32. In addition to this press release, Mr. Hedges was highlighted in a distributor profile article in Prosper, a network marketing industry periodical. A true and correct copy of the Prosper article is attached hereto as Exhibit D.

33. During Backbone's relationship with LVN, Mr. Hedges and Defendant Eric Marchant, L VN' s compliance officer, participated in a recorded webinar relating to Backbone's use of "Opus," a leadership development and marketing system designed and
produced exclusively for LVN distributors.

34. During this webinar, Mr. Marchant approved of Backbone's use and advocacy of Opus.

35. Backbone complied with its obligations wlder the Original Agreement and the Amendment.

36. Pursuant to the Amendment, LVN began using Mr. Hedges' name and likeness to market Protandim and the LVN business opportunity, Mr. Hedges' name and likeness appeared in L VN' s print publications, LVN' s web site, video presentations, and press releases, distributed on the Internet and to LVN distributors and customers, This was done to
promote the credibility of LVN.

37. LVN has failed and continues to fail to pay Backbone all amounts due and owing under the Original Agreement and Amendment, despite Backbone's full compliance with the Original Agreement and the Amendment.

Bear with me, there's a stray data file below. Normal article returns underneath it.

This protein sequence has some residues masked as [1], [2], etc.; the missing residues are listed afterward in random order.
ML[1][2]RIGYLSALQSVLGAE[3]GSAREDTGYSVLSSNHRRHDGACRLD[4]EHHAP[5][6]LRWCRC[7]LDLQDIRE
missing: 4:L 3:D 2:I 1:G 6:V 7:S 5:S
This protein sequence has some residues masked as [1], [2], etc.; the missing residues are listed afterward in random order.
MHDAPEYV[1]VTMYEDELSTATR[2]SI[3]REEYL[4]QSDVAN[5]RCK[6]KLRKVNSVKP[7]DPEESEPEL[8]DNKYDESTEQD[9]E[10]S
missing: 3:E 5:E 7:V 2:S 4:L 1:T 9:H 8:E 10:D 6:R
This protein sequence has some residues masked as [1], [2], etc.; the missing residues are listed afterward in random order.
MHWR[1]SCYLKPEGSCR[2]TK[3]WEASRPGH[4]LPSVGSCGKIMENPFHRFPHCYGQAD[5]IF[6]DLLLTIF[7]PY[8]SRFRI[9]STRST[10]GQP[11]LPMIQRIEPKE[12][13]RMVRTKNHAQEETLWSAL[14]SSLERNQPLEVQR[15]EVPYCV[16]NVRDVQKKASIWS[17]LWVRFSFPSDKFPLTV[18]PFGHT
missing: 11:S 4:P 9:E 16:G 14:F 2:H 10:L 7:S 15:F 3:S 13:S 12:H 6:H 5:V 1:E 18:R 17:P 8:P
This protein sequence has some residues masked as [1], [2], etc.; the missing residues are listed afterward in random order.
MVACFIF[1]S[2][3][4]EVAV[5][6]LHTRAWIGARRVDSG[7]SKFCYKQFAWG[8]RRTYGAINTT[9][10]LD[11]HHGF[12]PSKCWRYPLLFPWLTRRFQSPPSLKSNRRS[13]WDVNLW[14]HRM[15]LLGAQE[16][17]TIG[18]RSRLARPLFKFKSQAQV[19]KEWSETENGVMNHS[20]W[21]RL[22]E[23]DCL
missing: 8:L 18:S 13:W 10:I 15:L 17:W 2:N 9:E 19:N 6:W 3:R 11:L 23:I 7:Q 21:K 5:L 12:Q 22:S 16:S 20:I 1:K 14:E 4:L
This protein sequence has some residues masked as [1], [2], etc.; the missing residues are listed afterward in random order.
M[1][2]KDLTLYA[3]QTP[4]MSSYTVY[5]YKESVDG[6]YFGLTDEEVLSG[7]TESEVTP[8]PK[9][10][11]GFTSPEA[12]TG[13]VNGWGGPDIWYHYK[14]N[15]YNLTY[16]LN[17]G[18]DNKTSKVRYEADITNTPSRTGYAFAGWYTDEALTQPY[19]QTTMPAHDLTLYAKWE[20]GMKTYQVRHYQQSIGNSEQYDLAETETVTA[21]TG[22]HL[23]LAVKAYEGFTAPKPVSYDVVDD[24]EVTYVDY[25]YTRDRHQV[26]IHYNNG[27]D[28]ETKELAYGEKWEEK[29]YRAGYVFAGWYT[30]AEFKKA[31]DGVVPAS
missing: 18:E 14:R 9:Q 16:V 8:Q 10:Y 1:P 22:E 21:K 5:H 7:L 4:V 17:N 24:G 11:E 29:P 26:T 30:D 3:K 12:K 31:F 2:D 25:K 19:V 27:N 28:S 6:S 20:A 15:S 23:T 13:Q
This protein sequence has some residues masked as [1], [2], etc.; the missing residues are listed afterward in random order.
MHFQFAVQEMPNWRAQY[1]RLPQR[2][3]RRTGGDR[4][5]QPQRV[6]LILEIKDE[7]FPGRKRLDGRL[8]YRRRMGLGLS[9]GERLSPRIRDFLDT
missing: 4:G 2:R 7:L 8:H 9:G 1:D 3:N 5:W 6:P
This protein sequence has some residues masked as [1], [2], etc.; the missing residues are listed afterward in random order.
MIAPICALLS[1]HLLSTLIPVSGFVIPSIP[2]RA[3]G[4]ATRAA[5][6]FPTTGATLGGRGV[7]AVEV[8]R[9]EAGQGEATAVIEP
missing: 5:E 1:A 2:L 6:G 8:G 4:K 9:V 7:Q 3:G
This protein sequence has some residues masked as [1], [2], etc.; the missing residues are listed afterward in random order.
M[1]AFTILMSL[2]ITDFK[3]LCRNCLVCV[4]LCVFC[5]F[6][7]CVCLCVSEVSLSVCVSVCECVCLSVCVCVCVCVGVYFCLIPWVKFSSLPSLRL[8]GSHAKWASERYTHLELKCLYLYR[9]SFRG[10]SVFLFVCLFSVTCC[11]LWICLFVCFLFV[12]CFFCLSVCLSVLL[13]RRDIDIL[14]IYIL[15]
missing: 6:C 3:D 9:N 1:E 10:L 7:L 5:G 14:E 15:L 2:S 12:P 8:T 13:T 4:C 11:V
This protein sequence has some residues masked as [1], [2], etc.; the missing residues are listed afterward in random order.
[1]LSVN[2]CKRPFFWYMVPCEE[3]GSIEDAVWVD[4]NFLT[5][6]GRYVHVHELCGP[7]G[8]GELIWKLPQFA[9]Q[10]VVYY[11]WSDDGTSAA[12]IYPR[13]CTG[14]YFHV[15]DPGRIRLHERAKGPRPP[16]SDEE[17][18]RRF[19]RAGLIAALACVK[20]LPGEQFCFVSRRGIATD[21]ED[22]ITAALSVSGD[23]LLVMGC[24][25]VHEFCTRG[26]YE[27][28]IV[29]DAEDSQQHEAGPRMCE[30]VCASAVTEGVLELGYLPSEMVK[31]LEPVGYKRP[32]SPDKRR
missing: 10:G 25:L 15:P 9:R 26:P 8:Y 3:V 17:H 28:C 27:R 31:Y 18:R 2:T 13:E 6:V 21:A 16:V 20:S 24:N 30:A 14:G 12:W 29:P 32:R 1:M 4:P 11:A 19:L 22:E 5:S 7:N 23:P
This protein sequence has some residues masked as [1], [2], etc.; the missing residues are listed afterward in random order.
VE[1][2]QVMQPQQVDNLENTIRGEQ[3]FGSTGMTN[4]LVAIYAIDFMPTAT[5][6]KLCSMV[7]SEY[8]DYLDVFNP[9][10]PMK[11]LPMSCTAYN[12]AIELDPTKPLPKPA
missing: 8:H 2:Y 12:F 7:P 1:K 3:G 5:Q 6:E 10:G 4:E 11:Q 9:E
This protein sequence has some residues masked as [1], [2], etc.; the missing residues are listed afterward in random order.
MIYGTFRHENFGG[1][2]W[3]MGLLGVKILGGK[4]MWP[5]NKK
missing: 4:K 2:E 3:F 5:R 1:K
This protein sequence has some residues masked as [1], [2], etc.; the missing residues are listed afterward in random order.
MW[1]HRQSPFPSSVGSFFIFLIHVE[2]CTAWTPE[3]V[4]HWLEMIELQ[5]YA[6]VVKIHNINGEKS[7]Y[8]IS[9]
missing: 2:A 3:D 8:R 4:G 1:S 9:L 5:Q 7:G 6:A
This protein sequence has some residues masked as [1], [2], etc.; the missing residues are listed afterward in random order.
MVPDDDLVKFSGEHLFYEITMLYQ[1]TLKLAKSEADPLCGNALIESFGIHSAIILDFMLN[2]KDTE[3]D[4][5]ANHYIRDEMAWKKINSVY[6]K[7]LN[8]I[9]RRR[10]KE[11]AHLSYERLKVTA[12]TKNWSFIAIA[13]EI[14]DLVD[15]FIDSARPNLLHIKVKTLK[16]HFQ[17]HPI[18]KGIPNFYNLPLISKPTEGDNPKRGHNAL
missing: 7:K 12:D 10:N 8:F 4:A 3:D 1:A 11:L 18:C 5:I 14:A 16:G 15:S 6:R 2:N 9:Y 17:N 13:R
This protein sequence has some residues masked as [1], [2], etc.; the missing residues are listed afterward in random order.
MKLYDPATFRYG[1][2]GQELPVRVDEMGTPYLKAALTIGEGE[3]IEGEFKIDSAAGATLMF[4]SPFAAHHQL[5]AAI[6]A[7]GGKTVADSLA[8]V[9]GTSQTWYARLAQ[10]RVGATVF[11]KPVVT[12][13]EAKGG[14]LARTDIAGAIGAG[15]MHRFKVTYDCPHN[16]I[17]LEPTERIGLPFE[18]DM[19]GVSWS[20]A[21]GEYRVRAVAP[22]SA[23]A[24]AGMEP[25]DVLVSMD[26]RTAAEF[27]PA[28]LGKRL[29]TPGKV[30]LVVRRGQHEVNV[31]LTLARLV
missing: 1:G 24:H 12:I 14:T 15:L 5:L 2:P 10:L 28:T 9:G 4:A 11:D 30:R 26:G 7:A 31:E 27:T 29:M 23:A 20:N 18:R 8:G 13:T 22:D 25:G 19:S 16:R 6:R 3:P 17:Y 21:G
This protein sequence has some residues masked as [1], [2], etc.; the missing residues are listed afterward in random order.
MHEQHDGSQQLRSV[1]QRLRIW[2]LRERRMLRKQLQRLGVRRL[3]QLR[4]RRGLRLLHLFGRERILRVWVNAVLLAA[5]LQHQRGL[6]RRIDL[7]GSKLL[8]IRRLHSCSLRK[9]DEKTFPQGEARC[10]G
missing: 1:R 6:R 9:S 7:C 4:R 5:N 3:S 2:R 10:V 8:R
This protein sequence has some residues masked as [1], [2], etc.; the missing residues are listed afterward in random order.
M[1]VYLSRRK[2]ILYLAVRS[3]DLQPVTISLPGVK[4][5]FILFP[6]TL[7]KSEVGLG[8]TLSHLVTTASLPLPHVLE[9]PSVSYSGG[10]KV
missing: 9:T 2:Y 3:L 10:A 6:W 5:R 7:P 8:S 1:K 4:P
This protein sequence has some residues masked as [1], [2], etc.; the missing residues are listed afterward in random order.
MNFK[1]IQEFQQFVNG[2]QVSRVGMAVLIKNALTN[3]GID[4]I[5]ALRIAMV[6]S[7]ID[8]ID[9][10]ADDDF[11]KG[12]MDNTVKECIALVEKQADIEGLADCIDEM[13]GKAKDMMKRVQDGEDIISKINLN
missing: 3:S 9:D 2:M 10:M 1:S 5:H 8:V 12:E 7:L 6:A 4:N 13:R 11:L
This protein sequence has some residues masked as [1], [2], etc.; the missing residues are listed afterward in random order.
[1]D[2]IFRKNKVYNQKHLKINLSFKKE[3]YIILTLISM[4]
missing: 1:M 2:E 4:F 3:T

38. Backbone and Mr. Hedges have attempted numerous times to obtain payment of amounts due under the Original Agreement and Amendment from LVN, but to no avail.

39. On May 4, 2010, after the Support Period had lapsed and the Amendment had gone "hard," Mr. Brown, LVN's president and CEO, held a telephone conversation with Mr. Hedges in which Mr. Brown told Mr. Hedges that LVN did not want to continue paying
Backbone under the Amendment, and wanted to re-negotiate the agreement.

40. During this conversation, Mr. Brown re-confirmed that LVN wanted Mr. Hedges to remain with LVN.

41. Mr. Hedges never agreed, however, to alter the terms of the Amendment.

42. At no time during this conversation did Mr. Brown tell Mr. Hedges that there were any concerns about Backbone's or Mr. Hedges' actions in relation to L VN, its governing policies and procedures, or its distributors or customers.

43. On May 13,2010, Mr. Hedges received a warning letter from Eric Marchant. The letter was dated May 5,2010, merely one day after the telephone conversation with Mr. Brown in which Mr. Hedges had not agreed to alter the Original Agreement and/or the
Amendment (the "Marchant Letter").

44. In the Marchant Letter, a copy of which is attached hereto as Exhibit E. Mr. Marchant stated that LVN had received complaints regarding Mr. Hedges and Backbone. This was the first time Mr. Hedges had heard such allegations.

45. Mr. Hedges responded to the Marchant Letter, a copy of which is attached hereto as Exhibit F. The events giving rise to the complaints in the Marchant Letter were from Fall 2010, eight months prior, and after Mr. Hedges had appeared on-stage at LVN conferences as a keynote speaker.